Halliday takes it easy on Day 12
FROM PULLMAN — For the second consecutive day, Connor Halliday didn't throw quite as many passes as he's used to. There are a few other notes to pass along from WSU's Wednesday practice, so read along.
Much like he did Tuesday, Halliday stood and watched as Austin Apodaca and Tyler Bruggman threw all of the passes during invididual drills (such as 1-on-1s). Halliday still ran the first-team offense during the skelly period, and then again during team session and an additional few overtime periods.
Coach Mike Leach said that “we just slowed his reps down a little bit, but he’s throwing the ball pretty good so it’s gone good.”
Halliday did make a couple of bad decisions during team session — he threw an interception to Deone Bucannon during the overtime drill, and another pass bounced off the senior safety's hands — but he also dropped a clever throw on the run to Brett Bartolone that resulted in a long gain, threw a touchdown pass to Gabe Marks, and threw a screen pass to Jeremiah Laufasa that went for a touchdown, too.
Apodaca also connected twice with Marks for touchdowns, the second one a perfect throw over the top of cornerback Alex Jackson. The freshman quarterback hit Bobby Ratliff for a score, too.
– After team period, Leach gathered everyone together on the sideline and discussed the rules of overtime in college football. (Donovan McNabb was not present.) He did this last year, too, and afterward, the offense and defense played a handful of overtime periods against each other.
Apodaca found Vince Mayle behind the defense for a touchdown, then Halliday threw the interception to Bucannon. Laufasa eventually scored a touchdown on yet another run in which he tried to go one direction, was rebuked, then bounced out to the left side and outran the defense to the pylon.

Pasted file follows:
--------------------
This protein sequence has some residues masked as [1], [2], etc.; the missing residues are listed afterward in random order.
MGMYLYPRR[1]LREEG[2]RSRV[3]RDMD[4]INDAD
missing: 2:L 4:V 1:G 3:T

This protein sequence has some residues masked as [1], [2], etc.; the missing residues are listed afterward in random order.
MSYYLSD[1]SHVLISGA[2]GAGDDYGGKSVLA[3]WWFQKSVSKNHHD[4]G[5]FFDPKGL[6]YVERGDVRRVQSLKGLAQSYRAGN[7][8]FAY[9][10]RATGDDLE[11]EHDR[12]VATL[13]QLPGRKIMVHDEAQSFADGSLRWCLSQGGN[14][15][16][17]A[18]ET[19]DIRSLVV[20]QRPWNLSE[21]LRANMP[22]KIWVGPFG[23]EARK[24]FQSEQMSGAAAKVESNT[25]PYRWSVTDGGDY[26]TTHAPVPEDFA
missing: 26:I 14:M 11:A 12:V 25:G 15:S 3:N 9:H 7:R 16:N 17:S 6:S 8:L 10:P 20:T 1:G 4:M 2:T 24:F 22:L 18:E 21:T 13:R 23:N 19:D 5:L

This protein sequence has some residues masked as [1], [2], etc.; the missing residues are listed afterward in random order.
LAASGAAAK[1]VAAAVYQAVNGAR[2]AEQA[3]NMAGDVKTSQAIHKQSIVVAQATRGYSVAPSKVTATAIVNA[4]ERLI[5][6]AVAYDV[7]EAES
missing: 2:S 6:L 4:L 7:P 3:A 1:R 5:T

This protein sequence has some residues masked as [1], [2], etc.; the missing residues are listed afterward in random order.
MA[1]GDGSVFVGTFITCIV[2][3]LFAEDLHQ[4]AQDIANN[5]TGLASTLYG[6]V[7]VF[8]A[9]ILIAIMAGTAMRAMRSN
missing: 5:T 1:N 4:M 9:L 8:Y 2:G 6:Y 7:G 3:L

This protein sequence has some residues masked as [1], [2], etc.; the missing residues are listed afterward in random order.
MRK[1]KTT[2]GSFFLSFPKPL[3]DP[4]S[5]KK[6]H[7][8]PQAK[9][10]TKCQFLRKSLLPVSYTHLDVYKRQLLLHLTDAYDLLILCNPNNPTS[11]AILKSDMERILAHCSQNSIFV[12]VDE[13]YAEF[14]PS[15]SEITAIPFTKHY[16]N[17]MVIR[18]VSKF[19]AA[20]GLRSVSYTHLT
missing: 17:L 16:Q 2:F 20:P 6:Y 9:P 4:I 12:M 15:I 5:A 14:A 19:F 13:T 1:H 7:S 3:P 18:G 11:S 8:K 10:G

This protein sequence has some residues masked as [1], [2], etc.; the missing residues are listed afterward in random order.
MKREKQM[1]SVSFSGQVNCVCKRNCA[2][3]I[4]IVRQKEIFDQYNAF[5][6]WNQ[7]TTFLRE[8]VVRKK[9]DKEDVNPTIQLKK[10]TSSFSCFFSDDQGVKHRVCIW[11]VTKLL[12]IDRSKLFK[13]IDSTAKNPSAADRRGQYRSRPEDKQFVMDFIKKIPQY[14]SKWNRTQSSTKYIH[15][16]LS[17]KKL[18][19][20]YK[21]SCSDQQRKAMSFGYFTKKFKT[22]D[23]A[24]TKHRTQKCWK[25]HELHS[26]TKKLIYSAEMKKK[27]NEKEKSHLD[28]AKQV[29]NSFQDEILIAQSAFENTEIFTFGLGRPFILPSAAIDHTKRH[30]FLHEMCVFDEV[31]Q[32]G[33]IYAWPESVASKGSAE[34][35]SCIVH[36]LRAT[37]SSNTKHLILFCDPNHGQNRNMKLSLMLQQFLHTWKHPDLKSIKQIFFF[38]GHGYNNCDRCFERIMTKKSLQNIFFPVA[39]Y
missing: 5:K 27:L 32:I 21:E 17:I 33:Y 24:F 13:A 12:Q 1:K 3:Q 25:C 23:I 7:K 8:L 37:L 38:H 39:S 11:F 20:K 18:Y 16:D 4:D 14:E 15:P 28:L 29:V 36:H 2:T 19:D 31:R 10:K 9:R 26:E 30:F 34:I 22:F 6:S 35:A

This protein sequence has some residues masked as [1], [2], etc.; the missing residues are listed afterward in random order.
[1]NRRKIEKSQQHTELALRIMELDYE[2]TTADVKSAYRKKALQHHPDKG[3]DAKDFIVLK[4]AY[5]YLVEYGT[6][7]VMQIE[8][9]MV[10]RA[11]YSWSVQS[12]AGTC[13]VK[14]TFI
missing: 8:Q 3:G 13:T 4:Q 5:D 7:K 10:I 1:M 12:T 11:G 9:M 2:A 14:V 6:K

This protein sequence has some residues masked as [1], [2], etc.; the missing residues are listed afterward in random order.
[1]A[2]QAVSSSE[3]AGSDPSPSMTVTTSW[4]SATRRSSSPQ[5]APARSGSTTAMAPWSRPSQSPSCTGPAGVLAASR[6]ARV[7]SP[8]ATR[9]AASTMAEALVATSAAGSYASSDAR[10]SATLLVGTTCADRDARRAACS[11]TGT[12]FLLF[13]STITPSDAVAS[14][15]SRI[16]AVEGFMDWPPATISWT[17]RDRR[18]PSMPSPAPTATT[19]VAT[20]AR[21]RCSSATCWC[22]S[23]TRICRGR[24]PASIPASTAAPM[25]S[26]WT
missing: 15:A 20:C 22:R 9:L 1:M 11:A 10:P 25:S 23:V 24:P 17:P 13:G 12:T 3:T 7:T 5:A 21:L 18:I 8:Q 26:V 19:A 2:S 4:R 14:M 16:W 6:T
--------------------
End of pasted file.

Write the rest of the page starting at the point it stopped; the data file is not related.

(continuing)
The redshirt sophomore is emerging as WSU's go-to short yardage back.
“He’s been a pleasant surprise. He lost some weight, got in better shape, really had a great offseason,” Leach said. “Stronger than you’d think, faster than you’d think, plays behind his pads real well and catches the ball well, too. There’s a handful of guys that are significantly better than expected, and he’d be one of them — maybe the one that’s the most improved.”
Laufasa said he's just trying to fit in where he can.
“That’s all I’ve been doing since I got here is picking up small little roles here and there,” Laufasa said, “and if I execute, they’ll continue to give me more and more, and if I stay the short yardage back, fine, but if he continues to give me more, that’s good too.”
We're previewing WSU's running backs in Thursday's newspaper, so you can read more about Laufasa and the competition at that position.
– The overtime period continued with the offense stalling a bit before Halliday completed a pass on third-down to River Cracraft to pick up a new set of downs. Prior to that, Halliday had thrown a pass to Rickey Galvin, but Galvin was either in the wrong spot or thought Halliday was going to throw it somewhere else because he didn't see the ball coming. The quarterback took his helmet off in frustration.
The final pass of the day was a fade to Marks, but there was also miscommunication on that play because Marks jumped inside right as Halliday was lofting the ball to the back corner of the end zone. The offense lost the period and did a few up-downs.